Noting that a planned shooting attack at a Tallahassee yoga studio was not classified as a hate crime by the state of Florida, a Democratic state representative is asking legislative leaders to consider updating the state’s hate crime statute to conform with federal law.
Orlando Rep. Anna Eskamani also wants lawmakers to add misogyny to the upcoming examination of mass shootings when the Legislature returns to Tallahassee.
“The motivations of men who commit mass shootings are often complex or unknown, but one common thread that ties so many together — in addition to their access of firearms — is a history of hating women. Misogyny (defined as a dislike of, contempt for, or ingrained prejudice against women) cannot be excluded from this conversation and should be a central part of it,” Eskamani writes in a letter to Republican Florida Senate President Bill Galvano and Security Committee Chairman Sen. Tom Lee.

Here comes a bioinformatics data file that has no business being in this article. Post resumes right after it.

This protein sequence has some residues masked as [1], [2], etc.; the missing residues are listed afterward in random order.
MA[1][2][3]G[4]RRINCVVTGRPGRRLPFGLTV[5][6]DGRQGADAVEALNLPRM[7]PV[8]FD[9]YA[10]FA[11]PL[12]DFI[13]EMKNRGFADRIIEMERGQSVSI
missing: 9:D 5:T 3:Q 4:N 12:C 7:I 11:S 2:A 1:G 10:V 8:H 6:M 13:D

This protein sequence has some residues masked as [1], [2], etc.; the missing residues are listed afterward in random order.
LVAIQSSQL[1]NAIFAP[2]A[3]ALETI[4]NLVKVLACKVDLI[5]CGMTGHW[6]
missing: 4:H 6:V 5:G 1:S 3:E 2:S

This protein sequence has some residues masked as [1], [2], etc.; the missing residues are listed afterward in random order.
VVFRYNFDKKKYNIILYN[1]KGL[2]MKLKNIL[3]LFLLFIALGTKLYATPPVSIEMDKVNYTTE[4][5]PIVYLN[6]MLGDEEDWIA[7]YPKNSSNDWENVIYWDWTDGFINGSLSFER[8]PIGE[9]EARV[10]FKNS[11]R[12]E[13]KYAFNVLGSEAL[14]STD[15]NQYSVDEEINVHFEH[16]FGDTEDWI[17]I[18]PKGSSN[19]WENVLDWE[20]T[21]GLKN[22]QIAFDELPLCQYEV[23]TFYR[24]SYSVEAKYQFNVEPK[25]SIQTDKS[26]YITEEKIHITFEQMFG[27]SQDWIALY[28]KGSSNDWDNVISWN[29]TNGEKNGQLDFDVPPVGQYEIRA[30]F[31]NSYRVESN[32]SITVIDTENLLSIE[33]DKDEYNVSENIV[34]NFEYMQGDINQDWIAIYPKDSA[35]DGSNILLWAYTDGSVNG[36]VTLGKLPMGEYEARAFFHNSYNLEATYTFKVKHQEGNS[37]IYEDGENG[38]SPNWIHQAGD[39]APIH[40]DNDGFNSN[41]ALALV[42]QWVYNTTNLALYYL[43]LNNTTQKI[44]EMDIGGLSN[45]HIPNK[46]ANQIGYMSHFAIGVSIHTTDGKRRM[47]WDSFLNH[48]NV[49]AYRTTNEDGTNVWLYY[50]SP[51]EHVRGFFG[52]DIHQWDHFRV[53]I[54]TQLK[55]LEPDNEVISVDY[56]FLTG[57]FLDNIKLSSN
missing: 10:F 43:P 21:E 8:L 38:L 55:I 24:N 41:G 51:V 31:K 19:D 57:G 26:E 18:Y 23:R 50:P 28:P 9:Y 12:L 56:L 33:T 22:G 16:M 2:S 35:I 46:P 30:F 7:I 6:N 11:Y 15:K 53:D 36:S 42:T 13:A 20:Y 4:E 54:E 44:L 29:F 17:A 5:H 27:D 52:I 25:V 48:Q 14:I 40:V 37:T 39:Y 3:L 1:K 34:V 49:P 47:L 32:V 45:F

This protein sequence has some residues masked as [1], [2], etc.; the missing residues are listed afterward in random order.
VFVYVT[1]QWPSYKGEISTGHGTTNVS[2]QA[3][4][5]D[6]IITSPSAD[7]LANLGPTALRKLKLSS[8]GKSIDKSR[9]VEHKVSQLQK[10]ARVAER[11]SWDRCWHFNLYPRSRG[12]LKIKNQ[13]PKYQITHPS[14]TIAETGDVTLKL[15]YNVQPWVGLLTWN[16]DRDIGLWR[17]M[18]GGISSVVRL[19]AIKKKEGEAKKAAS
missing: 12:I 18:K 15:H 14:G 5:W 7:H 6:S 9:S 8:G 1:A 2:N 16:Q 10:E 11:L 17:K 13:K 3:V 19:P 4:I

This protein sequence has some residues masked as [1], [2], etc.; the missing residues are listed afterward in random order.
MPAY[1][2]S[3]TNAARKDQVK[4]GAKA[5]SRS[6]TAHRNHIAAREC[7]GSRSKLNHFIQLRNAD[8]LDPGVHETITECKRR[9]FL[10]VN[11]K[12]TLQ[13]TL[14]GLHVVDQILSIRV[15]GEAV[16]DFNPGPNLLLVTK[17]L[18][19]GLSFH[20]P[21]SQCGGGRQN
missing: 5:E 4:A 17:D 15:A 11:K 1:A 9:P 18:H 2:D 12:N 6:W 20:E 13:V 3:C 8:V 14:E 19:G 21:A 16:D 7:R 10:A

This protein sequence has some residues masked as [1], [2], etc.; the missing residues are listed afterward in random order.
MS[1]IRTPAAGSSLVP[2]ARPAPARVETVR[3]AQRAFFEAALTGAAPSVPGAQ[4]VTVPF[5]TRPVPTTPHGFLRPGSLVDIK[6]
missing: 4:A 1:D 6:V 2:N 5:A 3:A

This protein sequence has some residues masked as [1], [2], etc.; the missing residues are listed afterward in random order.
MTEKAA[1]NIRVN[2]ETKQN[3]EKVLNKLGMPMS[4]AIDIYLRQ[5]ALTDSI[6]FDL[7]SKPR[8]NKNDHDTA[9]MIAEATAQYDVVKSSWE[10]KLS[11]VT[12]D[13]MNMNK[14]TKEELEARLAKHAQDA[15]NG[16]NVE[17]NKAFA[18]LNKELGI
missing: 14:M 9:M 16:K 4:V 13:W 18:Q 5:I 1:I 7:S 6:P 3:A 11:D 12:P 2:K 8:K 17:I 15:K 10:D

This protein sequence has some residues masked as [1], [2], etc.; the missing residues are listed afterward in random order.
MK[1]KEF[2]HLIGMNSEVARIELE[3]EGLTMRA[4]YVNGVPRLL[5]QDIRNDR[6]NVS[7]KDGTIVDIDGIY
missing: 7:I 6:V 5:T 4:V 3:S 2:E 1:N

Eskamani says the man who shot and killed two women at that yoga studio last November was described by police as “a disturbed individual who harbored hatred towards women.”
Despite that, Eskamani says, the planned attack was not recognized in Florida as a hate crime. That’s in contrast to federal law, which permits federal prosecution of hate crimes against people based on the victim’s gender.
In the aftermath of the mass shootings in El Paso and Dayton, Ohio, Galvano has assigned Senator Lee, a Republican who represents the Tampa Bay area, to study the factors behind gun violence, including white nationalism.
Eskamani will be pushing to make sure misogyny is also among the factors considered, since several of the young white men who have committed mass shootings in recent years have left manifestos or social media posts describing their hatred of women